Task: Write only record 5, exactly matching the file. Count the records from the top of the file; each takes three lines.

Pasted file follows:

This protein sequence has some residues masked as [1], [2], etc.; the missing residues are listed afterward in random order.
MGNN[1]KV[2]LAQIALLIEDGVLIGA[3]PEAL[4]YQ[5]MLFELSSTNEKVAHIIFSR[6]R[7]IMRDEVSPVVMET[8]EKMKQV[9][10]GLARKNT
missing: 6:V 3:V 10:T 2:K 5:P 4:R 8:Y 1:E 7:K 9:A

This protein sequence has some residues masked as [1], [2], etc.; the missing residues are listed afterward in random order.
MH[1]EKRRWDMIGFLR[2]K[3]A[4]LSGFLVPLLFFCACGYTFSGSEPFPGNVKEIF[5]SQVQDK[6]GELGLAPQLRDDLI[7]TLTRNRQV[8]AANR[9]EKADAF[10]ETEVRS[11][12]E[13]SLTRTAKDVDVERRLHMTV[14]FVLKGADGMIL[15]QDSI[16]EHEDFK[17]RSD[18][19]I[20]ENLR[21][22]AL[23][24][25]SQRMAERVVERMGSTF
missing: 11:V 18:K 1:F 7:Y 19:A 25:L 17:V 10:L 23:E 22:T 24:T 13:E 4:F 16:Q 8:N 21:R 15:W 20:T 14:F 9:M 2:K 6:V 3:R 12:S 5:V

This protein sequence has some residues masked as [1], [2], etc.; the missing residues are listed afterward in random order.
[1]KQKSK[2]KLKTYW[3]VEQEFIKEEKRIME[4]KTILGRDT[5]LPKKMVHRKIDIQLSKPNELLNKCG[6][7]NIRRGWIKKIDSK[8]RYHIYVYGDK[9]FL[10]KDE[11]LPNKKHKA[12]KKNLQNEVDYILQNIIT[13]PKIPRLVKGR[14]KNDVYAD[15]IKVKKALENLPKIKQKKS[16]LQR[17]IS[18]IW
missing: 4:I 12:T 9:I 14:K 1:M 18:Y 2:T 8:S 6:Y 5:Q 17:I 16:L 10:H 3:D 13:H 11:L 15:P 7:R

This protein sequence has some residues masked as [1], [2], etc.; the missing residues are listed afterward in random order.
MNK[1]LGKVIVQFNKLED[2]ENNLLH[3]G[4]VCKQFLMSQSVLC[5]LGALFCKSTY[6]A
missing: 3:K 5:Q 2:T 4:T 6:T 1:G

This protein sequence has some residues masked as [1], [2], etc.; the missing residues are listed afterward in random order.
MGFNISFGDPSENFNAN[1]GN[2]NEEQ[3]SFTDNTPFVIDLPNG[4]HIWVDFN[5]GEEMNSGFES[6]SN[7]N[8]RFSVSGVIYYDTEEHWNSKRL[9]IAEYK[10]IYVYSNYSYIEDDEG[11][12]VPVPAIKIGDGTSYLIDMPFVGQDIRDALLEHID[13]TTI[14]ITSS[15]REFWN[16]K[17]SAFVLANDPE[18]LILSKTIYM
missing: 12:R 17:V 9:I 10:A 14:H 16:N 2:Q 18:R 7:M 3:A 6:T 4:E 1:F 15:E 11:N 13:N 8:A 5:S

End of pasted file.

This protein sequence has some residues masked as [1], [2], etc.; the missing residues are listed afterward in random order.
MGFNISFGDPSENFNAN[1]GN[2]NEEQ[3]SFTDNTPFVIDLPNG[4]HIWVDFN[5]GEEMNSGFES[6]SN[7]N[8]RFSVSGVIYYDTEEHWNSKRL[9]IAEYK[10]IYVYSNYSYIEDDEG[11][12]VPVPAIKIGDGTSYLIDMPFVGQDIRDALLEHID[13]TTI[14]ITSS[15]REFWN[16]K[17]SAFVLANDPE[18]LILSKTIYM
missing: 12:R 17:V 9:I 10:A 14:H 16:N 2:Q 18:R 7:M 3:A 6:T 4:E 1:F 15:E 11:N 13:N 8:A 5:S